New Delhi, Feb 22: Two contiguous north Kashmir villages, Kun and Poshpora, became part of Jammu and Kashmir’s complex tale of misery on the night of February 23, 1991. But it also got caught in the vortice of allegations and counter-claims so common to many events in the state. On that night, troops of 4 Rajputa Rifles had cordoned off the twin villages for carrying out a search operation to locate militants there. The militants were never found, but the Valley raged the next morning with allegations that the army personnel had raped 32 women.
The Army and state authorities denied the allegations. A team of the Press Council of India, led by jourlist B.G. Verghese, which had been asked to investigate said in its report that the “Kun rape story on close examition turns out to be a massive hoax, orchestrated by militant groups and their sympathizers and mentors in Kashmir and abroad as part of a sustained and cleverly contrived strategy of psychological warfare.”
The report came under massive criticism from human rights organisations and others, both tiol and intertiol for having sought to whitewash the incident. The villages are still fighting for justice in different courts of the state.
Now, five Kashmiri women have taken up the incident to pen down a book titled “Do you Remember Kun-Poshpora?” (Zubaan Books; pp : 180; Rs.395)
The book talks about reopening the case and documents the legal struggle faced by the survivors. The five authors are Samreen Mushtaq, Ifrah Butt, Essar Batool, tasha Rather and Muza Rashid.
In 2013, a group of 50 women, consisting of teachers, students, jourlists, human rights workers, lawyers, and other professiols filed a public interest litigation (PIL) before the Jammu and Kashmir High Court seeking to reopen the Kun Poshpora case.
“The aim behind filing the PIL was to make the Indian Army answerable and to disclose their real identity in Kashmir. The book came later as part of the battle that the survivors of Kun Poshpora are fighting and so that we don’t forget the allegations of the rapes of Kashmiri women,” co-author Essar Batool told IANS in an email interview from Srigar.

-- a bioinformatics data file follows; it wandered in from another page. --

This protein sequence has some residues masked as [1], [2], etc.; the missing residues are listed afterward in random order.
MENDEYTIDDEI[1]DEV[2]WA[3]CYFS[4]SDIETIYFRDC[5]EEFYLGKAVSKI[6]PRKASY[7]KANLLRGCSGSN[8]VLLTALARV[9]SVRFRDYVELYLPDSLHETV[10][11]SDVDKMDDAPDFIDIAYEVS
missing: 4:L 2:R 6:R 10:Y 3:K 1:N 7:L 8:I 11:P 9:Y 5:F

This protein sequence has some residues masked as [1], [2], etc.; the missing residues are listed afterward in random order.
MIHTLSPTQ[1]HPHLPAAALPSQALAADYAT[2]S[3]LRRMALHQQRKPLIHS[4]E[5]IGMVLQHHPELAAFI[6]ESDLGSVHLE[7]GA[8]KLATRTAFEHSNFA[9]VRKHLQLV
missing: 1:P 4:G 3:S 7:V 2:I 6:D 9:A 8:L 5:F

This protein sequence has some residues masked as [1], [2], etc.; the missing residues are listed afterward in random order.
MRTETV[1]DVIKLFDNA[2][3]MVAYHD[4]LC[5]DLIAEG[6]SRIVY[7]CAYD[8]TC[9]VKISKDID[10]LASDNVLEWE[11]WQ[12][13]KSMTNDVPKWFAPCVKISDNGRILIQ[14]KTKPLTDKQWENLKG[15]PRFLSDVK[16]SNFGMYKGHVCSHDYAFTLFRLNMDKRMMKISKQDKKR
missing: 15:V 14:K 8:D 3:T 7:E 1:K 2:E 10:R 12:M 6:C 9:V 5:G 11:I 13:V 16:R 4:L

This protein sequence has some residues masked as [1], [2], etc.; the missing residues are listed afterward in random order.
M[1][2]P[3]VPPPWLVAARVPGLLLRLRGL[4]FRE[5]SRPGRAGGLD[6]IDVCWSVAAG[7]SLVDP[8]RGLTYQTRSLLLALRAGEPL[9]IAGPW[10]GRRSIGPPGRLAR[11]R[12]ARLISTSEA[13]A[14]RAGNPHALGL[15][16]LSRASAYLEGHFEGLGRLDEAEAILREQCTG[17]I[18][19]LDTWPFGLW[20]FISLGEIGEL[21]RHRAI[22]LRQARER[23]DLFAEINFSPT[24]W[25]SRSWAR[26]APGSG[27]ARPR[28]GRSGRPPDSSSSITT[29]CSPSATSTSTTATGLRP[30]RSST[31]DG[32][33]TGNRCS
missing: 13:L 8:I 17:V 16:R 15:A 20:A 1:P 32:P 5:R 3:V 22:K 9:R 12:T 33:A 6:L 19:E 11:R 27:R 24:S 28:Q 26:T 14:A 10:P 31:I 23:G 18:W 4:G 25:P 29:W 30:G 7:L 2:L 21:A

Although the high court rejected the petition after three hearings, the legal battle was restated with a series of fresh petitions.
“The cover-ups, distortions in the case by the state and the humiliation of the survivors is enough reason to bring forth this case into the public domain to show how the armed forces enjoy complete freedom and are allowed to roam around freely. It is this freedom that we are challenging,” Batool added.
The book was officially released at the Jaipur Literature Festival last month. It focuses on the torture of the women from the villages, some 130 km northwest of Srigar city. The book has been divided into seven chapters: “Kashmiri Women and Resilience”, “Sexual Violence and Impunity in Kashmir”, “The Night in Kun Poshpora”, “Life in Kun Poshpora”, “Inquiries and Impunities”, “People Who Remember” and “The Legal Battle”.
Batool said they had taken up the Kun Poshpora case because “it is one of the biggest incidents in the history of sexual violence in probably the whole of south Asia,” adding she was inspired when a group of Manipuri women protested ked outside an army facility in Imphal more than a decade ago daring the soldiers to rape them too.
Asked, about the most difficult part to recount while writing the book, Batool said: “Having the survivors recount the horrors of that night has always been hard, because talking about it would send them back to that horrific night.” (IANS)